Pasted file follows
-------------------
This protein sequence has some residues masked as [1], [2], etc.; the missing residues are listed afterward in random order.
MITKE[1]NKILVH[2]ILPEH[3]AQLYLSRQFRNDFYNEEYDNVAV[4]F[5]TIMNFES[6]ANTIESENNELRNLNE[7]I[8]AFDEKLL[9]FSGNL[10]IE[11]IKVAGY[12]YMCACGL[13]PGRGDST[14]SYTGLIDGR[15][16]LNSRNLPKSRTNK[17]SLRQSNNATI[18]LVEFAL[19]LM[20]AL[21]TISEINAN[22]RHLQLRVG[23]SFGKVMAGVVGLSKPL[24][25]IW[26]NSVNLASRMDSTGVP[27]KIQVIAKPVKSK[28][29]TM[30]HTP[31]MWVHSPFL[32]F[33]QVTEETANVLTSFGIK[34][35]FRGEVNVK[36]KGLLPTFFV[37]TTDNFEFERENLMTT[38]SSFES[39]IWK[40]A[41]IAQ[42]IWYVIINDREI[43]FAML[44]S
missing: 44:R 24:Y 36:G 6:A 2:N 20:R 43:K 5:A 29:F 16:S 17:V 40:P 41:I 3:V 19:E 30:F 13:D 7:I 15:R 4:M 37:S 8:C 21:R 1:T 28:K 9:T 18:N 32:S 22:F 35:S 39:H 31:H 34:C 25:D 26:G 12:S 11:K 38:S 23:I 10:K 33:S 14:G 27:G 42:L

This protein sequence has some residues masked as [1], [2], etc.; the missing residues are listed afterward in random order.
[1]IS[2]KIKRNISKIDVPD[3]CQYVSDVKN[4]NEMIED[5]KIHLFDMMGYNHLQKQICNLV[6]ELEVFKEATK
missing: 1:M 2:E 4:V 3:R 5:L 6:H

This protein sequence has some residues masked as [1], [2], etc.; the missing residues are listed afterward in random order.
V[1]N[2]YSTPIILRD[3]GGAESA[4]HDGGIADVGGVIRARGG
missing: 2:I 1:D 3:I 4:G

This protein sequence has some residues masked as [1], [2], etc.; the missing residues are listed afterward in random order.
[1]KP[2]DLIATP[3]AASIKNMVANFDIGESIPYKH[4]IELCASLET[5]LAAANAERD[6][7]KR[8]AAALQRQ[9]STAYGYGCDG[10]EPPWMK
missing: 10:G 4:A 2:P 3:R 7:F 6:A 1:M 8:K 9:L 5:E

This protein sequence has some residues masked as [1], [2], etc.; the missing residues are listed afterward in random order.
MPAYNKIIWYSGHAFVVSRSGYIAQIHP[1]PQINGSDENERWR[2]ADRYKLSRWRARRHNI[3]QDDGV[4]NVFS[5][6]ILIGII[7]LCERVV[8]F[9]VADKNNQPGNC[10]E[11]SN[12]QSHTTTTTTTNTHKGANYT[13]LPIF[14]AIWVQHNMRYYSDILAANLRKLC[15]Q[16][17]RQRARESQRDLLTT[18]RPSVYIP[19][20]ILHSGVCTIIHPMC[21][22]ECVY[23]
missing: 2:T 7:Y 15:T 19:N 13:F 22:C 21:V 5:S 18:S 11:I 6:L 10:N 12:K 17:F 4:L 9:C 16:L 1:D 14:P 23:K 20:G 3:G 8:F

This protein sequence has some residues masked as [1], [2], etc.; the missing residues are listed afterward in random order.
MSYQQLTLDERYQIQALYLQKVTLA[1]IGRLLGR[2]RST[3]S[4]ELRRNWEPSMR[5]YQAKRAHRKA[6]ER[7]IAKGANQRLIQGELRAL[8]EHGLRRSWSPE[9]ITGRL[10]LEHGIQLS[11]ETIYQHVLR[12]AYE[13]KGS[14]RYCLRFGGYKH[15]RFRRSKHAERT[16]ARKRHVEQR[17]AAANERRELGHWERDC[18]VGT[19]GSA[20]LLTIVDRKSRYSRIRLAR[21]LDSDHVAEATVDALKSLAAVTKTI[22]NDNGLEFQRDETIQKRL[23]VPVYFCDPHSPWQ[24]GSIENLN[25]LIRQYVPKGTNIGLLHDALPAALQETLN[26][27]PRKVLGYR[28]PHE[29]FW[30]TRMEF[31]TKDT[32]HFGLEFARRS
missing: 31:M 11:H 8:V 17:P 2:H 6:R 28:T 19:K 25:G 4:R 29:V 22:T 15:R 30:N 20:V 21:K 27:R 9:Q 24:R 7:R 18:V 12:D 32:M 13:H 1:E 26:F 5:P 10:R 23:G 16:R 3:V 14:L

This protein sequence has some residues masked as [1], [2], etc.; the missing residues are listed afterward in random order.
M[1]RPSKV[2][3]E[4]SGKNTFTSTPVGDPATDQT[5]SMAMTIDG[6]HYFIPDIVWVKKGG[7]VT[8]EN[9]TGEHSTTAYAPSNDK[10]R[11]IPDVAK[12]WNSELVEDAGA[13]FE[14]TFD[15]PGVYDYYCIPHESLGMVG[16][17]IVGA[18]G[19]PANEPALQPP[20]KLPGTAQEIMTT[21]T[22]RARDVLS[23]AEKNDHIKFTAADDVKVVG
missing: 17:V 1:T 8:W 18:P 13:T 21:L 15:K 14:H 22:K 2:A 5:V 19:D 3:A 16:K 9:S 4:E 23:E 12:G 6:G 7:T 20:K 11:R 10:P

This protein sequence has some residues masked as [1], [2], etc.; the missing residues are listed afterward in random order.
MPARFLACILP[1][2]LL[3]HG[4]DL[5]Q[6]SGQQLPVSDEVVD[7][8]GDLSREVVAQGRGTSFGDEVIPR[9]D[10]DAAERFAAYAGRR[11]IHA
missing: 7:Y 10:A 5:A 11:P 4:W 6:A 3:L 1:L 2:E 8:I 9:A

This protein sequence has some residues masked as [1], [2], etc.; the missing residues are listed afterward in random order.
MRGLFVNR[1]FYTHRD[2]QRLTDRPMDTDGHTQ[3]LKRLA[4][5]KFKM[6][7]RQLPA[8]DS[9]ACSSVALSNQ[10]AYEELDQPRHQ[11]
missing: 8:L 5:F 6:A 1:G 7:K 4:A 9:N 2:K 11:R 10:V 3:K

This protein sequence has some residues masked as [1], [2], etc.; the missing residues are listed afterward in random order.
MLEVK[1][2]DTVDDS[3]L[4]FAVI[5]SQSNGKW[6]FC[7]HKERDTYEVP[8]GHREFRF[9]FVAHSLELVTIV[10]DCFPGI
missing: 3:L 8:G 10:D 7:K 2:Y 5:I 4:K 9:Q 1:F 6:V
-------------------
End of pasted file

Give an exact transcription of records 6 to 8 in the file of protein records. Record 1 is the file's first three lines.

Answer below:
This protein sequence has some residues masked as [1], [2], etc.; the missing residues are listed afterward in random order.
MSYQQLTLDERYQIQALYLQKVTLA[1]IGRLLGR[2]RST[3]S[4]ELRRNWEPSMR[5]YQAKRAHRKA[6]ER[7]IAKGANQRLIQGELRAL[8]EHGLRRSWSPE[9]ITGRL[10]LEHGIQLS[11]ETIYQHVLR[12]AYE[13]KGS[14]RYCLRFGGYKH[15]RFRRSKHAERT[16]ARKRHVEQR[17]AAANERRELGHWERDC[18]VGT[19]GSA[20]LLTIVDRKSRYSRIRLAR[21]LDSDHVAEATVDALKSLAAVTKTI[22]NDNGLEFQRDETIQKRL[23]VPVYFCDPHSPWQ[24]GSIENLN[25]LIRQYVPKGTNIGLLHDALPAALQETLN[26][27]PRKVLGYR[28]PHE[29]FW[30]TRMEF[31]TKDT[32]HFGLEFARRS
missing: 31:M 11:H 8:V 17:P 2:H 6:R 28:T 19:K 25:G 4:R 29:V 22:T 15:R 30:N 20:V 21:K 27:R 9:Q 24:R 7:R 18:V 12:D 32:M 13:H 1:E 26:F 5:P 10:R 23:G 16:R 3:V 14:L

This protein sequence has some residues masked as [1], [2], etc.; the missing residues are listed afterward in random order.
M[1]RPSKV[2][3]E[4]SGKNTFTSTPVGDPATDQT[5]SMAMTIDG[6]HYFIPDIVWVKKGG[7]VT[8]EN[9]TGEHSTTAYAPSNDK[10]R[11]IPDVAK[12]WNSELVEDAGA[13]FE[14]TFD[15]PGVYDYYCIPHESLGMVG[16][17]IVGA[18]G[19]PANEPALQPP[20]KLPGTAQEIMTT[21]T[22]RARDVLS[23]AEKNDHIKFTAADDVKVVG
missing: 17:V 1:T 8:W 18:P 13:T 21:L 15:K 14:H 22:K 2:A 5:V 19:D 3:A 16:K 9:S 4:E 23:E 12:G 6:G 7:T 20:K 11:R 10:P

This protein sequence has some residues masked as [1], [2], etc.; the missing residues are listed afterward in random order.
MPARFLACILP[1][2]LL[3]HG[4]DL[5]Q[6]SGQQLPVSDEVVD[7][8]GDLSREVVAQGRGTSFGDEVIPR[9]D[10]DAAERFAAYAGRR[11]IHA
missing: 7:Y 10:A 5:A 11:P 4:W 6:A 3:L 1:L 2:E 8:I 9:A